He says: “Retail is a very competitive space. Pretty much everyone’s doing the same, so it’s a very good way of getting ahead.”

Retailers such as Asda may be convinced of the importance of mums, but as families and women’s role in society change, so might marketing emphasis among retailers. But male shoppers are crucial – those who include men in their messaging are increasingly likely to be those in tune with their audience.

Retailers’ advertising focus

Female focus:

Boots Christmas ad

Boots Christmas ad

Boots: Traditionally, Boots has focused on female shoppers. However, this Christmas it has dropped its ‘Here Come The Girls’ ads, choosing instead to emphasise the wide range of people who shop at the retailer.

In an interesting twist, it uses real-life families.

Asda: The grocer says 80% of its shoppers are mums. Its adverts are heavily targeted at them as a result, featuring mothers almost exclusively – dads are rarely included. Its Christmas ad this year has attracted negative attention after accusations of sexism, which the grocer has refuted.

Morrisons: After a few celebrity-heavy years that featured everyone from Freddie Flintoff to Denise Van Outen, Morrisons’ theme is similar to Asda’s this Christmas. The grocer’s ad highlights mums’ role in the festive season, a step away from its previous advertising campaigns.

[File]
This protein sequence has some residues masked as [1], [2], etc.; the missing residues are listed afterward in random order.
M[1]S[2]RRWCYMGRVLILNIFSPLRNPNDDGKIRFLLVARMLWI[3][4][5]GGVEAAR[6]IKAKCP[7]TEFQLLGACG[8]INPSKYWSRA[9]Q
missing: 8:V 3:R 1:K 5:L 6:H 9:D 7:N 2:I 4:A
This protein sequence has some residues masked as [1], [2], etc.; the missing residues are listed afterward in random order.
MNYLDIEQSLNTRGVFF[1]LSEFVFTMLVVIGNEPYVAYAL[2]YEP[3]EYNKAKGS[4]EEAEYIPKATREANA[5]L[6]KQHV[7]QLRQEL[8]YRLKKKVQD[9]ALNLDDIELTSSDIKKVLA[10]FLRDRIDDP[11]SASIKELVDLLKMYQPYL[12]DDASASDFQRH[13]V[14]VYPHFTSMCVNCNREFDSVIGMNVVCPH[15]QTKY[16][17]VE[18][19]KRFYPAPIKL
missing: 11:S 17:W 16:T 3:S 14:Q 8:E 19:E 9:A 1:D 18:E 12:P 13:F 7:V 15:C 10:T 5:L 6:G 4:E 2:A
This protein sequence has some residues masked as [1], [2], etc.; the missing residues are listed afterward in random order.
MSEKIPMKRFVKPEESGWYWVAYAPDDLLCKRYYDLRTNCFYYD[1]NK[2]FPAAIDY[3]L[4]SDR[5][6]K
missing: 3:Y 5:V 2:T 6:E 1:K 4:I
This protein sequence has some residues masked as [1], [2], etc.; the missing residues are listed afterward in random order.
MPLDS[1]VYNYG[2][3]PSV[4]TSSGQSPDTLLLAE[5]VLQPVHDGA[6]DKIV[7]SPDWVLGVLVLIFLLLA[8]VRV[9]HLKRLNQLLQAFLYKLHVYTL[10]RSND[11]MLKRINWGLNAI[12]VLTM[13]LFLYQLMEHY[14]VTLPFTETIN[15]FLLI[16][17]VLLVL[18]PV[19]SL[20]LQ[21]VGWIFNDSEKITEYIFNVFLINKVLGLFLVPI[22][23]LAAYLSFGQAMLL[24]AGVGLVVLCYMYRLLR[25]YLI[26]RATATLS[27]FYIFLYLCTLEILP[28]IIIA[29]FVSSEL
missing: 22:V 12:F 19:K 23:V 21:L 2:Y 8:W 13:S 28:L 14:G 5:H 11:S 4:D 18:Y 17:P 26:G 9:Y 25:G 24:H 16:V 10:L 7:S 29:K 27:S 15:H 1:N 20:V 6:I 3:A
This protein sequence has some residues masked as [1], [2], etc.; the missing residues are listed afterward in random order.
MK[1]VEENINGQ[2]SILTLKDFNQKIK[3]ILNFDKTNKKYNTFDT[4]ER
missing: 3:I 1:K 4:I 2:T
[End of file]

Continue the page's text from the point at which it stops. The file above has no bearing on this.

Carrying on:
Iceland: The frozen food retailer has a heavy focus on mums in its advertising – even its long-running tagline, ‘That’s why mums go to Iceland’, emphasises that. Ads tend to feature celebrities likely to appeal to Iceland’s demographic, and have included Jason Donovan and Kerry Katona.


Gender neutral:

John Lewis Christmas Ad

John Lewis Christmas Ad

John Lewis: While arguably aimed resolutely at Middle England mothers, John Lewis’ ads don’t use gender stereotyping to sell. The department store group’s last few ads have been more creative, and they focus on tugging at the heart strings rather than attempting real-life representations.

Tesco: The grocer has used main female characters in its ads, and has featured Amanda Holden, Jane Horrocks and Prunella Scales in the past. But its most recent ad campaign has been more couple-focused, featuring Fay Ripley as the wife and Mark Addy as the husband.

Sainsbury’s: The grocer features the whole family in its ads, and has emphasised the role of dads. Other ads this year have included one about two young boys and their adventures over the summer, and its long-running partnership with Jamie Oliver, which ended last year, had a family focus.

B&Q: DIY was previously a male domain, but B&Q has decided to go after female shoppers, which make up more of the DIY market than might have been expected 10 years ago. This year, it switched the focus of its ads, reflecting the role women play in home improvement projects.